Hence why Batman now has a limp.

Indeed, everyone starts the concluding chapter still nursing the metaphorical and literal wounds of the previous film: Jim Gordon is a weathered shell of a man, weighed down by the enormity of the lie he has perpetuated in the city’s idolatry of Harvey Dent; Alfred lives with the sorrow of seeing the child left in his care now a sallow hermit wallowing in grief and self-loathing; even Lucius Fox sits chafing in a boardroom, stunted from growing the company he stewards and itching to unleash a batch of new toys with comical ‘Bat’ prefixes.  And Bruce Wayne, physically worn down and spiritual sapped, a Spruce Goose blueprint away from total breakdown, awaits the excuse to suit up again and end his suffering via street-punk assisted suicide.  Fear has pressed in on each of these people; it has led them to compromise themselves; led them to fabricate lies; to hide beneath falsehoods in the service of a ‘greater good’.

And so, in contrast, this final act in the trilogy is about finding a way, at last, to genuinely ascend beyond the governance and definition of fear.  Indeed, this theme of ascension is built into every aspect of the text: in Bruce Wayne’s climb from prison; in Batman’s rise from being broken and left for dead; from the rise of the citizenry (both in the wake of Bane’s fabricated social inequity, to their subsequent genuine pursuit for justice); to the restoration of the police officers who crawl back into the light to restore order; from Selina Kyle striving to escape the limitations of her identity, finally inspired to stand for something more than herself; to John Blake stepping onto a platform that lifts him toward a whole new path in life…

The film therefore concerns itself with exploring the way in which society can transcend intractable cycles of behaviour, how it can confront truth and ascend beyond the stifling limitations of moral concession.  The opening shot of the film is a Batman symbol being formed in cracking ice, and it’s the perfect metaphor for this narrative: the glacial stress of all this injustice in the name of order, all this compromise to terror in the name of peace, has been building for some time, and the events of this movie are its final cathartic eruption.  Society will be changed, people die, but they will die knowing that they fought for what was right, not bowed down or compromised, finally not permitting themselves to be dictated to by fear.

Foremost, as the narrative reveals, division and demonization does not offer an answer to the threat of injustice.  Some have argued that the ‘uprising’ depicted in the film concerns class injustice (a number of reviewers have accused Nolan of making some definitive statement on the Occupy Wall Street movement), but it should be remembered that the instigator, Bane, is not at all concerned with the issues of the ‘rich’ versus ‘poor’.  Indeed, he’d be fine if the conflict tearing at Gotham’s citizens was My Little Ponies versus Transformers.  All Bane seeks to do is sew social division through the demonization of the other, whatever that other may be.  It is a tactic of partition in which terror and suspicion allow morality to be negated in yet another toxically flawed pursuit of ‘justice’ – another cycle of fear-mongering that leads to only more recrimination and amorality.  It is only by wholly dissolving such falsehoods, the narrative reveals, that there can be any hope for healing a fractured society.  As Alfred states at a pivotal moment in Bruce’s journey: it is now time for the truth to have its day, to trust that as a society we are all adult enough to deal with it.****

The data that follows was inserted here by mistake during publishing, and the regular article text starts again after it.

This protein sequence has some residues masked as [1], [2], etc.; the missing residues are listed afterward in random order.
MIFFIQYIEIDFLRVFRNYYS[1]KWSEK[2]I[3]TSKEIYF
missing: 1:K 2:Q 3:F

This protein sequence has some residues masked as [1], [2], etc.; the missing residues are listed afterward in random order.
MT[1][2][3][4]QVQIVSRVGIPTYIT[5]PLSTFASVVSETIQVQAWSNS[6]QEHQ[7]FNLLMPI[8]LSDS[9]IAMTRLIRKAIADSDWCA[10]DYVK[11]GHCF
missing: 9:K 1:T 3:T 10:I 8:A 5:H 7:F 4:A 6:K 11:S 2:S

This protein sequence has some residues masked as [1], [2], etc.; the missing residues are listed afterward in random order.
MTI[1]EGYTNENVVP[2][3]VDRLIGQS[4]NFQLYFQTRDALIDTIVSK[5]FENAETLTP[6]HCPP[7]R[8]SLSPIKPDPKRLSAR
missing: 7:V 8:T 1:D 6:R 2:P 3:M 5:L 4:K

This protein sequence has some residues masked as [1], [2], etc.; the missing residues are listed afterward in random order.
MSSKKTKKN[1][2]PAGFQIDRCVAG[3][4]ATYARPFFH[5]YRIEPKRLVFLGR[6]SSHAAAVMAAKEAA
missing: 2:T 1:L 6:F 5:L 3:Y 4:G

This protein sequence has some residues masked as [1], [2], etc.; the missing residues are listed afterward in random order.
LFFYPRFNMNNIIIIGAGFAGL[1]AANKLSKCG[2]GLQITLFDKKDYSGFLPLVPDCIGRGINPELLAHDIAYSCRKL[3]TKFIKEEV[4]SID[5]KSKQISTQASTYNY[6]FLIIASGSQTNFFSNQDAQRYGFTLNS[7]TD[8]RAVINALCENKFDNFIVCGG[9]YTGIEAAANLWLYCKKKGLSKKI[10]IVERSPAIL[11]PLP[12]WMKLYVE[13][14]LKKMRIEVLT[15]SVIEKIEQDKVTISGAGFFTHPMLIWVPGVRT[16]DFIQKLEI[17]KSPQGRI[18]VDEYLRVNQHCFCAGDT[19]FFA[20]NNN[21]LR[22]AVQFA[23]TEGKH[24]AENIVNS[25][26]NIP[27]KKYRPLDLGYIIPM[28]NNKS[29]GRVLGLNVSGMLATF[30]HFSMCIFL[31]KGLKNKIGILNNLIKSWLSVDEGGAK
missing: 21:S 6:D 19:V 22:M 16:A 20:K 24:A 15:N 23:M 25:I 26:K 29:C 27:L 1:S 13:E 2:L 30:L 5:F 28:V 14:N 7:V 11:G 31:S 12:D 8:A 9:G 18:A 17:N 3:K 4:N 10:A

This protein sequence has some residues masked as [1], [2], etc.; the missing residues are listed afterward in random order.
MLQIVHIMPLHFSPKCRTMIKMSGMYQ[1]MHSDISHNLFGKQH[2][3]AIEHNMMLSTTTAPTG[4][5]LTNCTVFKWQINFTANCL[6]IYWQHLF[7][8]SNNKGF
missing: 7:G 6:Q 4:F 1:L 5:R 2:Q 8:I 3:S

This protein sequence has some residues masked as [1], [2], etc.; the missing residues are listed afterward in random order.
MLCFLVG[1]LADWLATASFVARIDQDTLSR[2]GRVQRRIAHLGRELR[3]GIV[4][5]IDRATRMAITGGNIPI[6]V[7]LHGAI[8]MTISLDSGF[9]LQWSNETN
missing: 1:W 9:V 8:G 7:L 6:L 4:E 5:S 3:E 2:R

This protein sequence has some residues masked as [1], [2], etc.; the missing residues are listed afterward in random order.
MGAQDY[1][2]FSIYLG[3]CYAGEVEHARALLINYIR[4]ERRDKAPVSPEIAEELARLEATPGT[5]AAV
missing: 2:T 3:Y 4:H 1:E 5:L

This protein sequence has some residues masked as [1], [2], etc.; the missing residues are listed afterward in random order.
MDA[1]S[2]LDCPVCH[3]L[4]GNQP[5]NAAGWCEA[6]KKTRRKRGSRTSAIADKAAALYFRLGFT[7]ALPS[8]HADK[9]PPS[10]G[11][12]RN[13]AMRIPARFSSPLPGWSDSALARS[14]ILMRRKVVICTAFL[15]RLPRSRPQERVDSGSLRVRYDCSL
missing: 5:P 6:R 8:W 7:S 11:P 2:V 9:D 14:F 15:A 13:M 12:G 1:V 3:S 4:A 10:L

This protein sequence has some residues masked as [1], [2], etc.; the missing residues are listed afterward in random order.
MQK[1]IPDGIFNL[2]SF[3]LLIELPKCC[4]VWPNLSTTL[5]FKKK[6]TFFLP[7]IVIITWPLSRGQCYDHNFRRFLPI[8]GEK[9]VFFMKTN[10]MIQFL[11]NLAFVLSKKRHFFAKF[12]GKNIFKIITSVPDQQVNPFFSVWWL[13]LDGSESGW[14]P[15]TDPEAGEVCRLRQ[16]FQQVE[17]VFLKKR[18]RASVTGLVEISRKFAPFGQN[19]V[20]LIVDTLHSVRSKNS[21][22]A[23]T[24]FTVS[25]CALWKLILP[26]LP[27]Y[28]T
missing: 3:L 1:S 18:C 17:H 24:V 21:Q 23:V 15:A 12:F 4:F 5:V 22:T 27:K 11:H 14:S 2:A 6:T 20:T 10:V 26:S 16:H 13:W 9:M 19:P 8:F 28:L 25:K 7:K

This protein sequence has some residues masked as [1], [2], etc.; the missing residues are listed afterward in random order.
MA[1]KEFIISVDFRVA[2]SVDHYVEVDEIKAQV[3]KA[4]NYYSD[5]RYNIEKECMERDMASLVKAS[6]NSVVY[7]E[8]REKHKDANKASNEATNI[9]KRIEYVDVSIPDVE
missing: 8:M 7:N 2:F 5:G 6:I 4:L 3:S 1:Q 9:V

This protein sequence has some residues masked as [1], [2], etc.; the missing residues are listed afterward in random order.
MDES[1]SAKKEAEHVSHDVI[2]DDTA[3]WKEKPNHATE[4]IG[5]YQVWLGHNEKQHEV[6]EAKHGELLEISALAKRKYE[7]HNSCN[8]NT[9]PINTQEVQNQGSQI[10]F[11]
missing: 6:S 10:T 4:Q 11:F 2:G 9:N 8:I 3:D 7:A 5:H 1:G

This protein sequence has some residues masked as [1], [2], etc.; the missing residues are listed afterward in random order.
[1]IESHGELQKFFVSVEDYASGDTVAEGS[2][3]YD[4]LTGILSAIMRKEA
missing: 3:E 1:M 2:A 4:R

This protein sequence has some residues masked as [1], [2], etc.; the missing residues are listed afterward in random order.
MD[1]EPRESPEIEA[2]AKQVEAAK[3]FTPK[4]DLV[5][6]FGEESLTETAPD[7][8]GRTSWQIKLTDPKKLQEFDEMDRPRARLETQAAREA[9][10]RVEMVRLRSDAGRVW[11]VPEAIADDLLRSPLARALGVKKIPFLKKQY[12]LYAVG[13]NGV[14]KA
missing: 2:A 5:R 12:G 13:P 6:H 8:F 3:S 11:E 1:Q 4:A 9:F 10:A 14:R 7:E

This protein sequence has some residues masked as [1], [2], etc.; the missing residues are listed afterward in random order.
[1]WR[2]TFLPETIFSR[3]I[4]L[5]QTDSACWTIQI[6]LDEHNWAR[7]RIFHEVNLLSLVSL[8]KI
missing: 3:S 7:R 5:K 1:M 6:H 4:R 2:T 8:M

And that’s why in this film we no longer only see Batman in the shadows.  By the end he’s standing in broad daylight, no longer just a redirected piece of the dark – a product of fear used to terrify the fearsome – he is now a symbol of so much more.  He is resilience; sacrifice; a belief in a cause greater than oneself that can only be achieved by remaining just, and not weaponising deceit for the ‘greater good’.  In this context it is clear that everything spoken of as ‘supporting’ rendition, covert spying, and media control in The Dark Knight was merely setting the stage for this, the actual message of these films.  Batman, manifestation of our culture’s soul, was driven to his breaking point – was almost broken – but in clawing his way back from it, by not tipping over into absolute compromise, he is able to reassert himself, to stand for something more.

Nolan therefore finds a way to end the Batman mythos, while keeping its spirit alive.  The Bruce Wayne Batman ‘dies’ – sacrificing himself for the city, taking upon himself the devastation that such recrimination and division has wrought – but in that act of sacrifice he inspires others.  Thus Batman the myth does not die, instead he erupts in a messianic dispersal.  More than just a man in a suit, he reveals himself to be an idea, a symbol, one that in its cultural diffusion has more power, more influence, than a single man with a grapple gun and pointy ears ever could.  The symbolism of light throughout the work, climbing out of darkness, longingly yearning to ascend, both culturally and personally, from a state of mire and oppression to an illuminated burst of freedom, is one potently literalised with a ball of white igniting the horizon.  Batman reveals himself to be Prometheus: he snatches the light from the seemingly all-powerful and distributes it to the frightened masses cowering in fear.

Batman, throughout the three films – but most particularly in this final statement of purpose – is a construct, the collaboration of a community (from the physical man in Bruce; to the funds from his family; to the partnership with the police force in Gordon; the collaboration with the DA in Dent; the gadgets from Lucius Fox; the medical treatment from Alfred; the mask identity perpetuated by Alfred; the strategising of purchases from Alfred; the sandwiches Alfred makes; Alfred’s building a freaking Batcave …um, Alfred is kind of important).  Anyhoo: Batman here is a pastiche figure, one that, although tethered to the body of one man, could not operate without the support structure of many.